So in my opinion the primary, and perhaps sole durable, distinction between art and commercial photographers is their end objective; presenting personal opinions / impressions / ideas -vs- presenting records and descriptions.

[Well, it seems to me we're saying much the same thing. You said, "the primary, and perhaps sole durable, distinction between art and commercial photographers is their end objective; presenting personal opinions / impressions / ideas -vs- presenting records and descriptions" and "commercial / documentary / portrait photographers are generally hired to record how something looked...an 'art' photographer makes images primarily to express ideas and opinions." And I said, an art photograph is "a picture that's more about the photographer and what they're trying to say than it is a record or a document of what's pictured" and that art photographers' "work is about feelings, ideas, and effects on the viewer more than it is about the subjects of the pictures." Those don't seem very far off, once you take into account the vagaries of trying to put the ideas into words. --Mike]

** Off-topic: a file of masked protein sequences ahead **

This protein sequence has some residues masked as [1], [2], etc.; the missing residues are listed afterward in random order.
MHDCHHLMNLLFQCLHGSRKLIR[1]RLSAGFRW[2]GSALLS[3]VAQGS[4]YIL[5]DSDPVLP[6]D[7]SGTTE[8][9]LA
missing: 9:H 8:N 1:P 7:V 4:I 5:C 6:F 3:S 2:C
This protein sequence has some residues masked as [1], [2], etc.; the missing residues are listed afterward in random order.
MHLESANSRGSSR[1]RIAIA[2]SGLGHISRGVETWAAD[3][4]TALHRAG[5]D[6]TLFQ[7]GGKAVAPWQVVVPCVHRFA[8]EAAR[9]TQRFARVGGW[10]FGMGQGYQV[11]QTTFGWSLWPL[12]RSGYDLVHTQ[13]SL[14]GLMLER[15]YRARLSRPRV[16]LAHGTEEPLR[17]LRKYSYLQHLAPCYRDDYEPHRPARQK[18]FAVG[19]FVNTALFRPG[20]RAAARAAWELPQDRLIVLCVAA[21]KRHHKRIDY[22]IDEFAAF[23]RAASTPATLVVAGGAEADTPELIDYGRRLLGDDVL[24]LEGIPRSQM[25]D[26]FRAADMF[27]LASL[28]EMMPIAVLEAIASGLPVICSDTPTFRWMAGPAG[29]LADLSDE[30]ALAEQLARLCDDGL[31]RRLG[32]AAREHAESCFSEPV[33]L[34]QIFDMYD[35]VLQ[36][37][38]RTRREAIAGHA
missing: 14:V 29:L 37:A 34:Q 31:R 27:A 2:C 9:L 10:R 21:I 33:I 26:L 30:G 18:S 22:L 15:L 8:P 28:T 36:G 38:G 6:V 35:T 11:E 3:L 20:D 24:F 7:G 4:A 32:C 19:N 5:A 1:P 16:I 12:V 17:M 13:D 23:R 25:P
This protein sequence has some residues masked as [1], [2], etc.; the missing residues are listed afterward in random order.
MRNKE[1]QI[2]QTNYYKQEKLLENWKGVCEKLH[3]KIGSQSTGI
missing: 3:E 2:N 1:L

In the early days of the century, when I was still living in NYC, I popped into a gallery that represented Nick Brandt, the wildlife/portrature photographer. I still like his stuff, which kind of mixes the mode of fashion photography with subject matter from the African veldt. Like: what if Helmut Newton was restricted to large, wild animals? Or What if Sabastiao Salgado photographed animals rather than people? Anyway, I asked the assistant the price of one his cheetah prints, heard the answer, felt faint, and left the gallery. Turns out if I want a picture like one of those, I have to go to Africa and try and make it myself. I respect the skill and the vision, but not the food chain, I guess. Too rich for my blood.

I wonder sometimes whether photography's ubiquity has hurt its status as a medium. Certainly it is both easier to see more "Fine Art" photography than it ever was AND harder to find things that I really like. But I guess folks with a vision who know what they are doing and how to communicate that vision are as rare now as they ever were. There is no question in my mind that Nick Brandt's is a well-developed, singular aesthetic vision. I'll let the philosophers debate whether it's "Art." But I'd live with any of those prints if money was no object.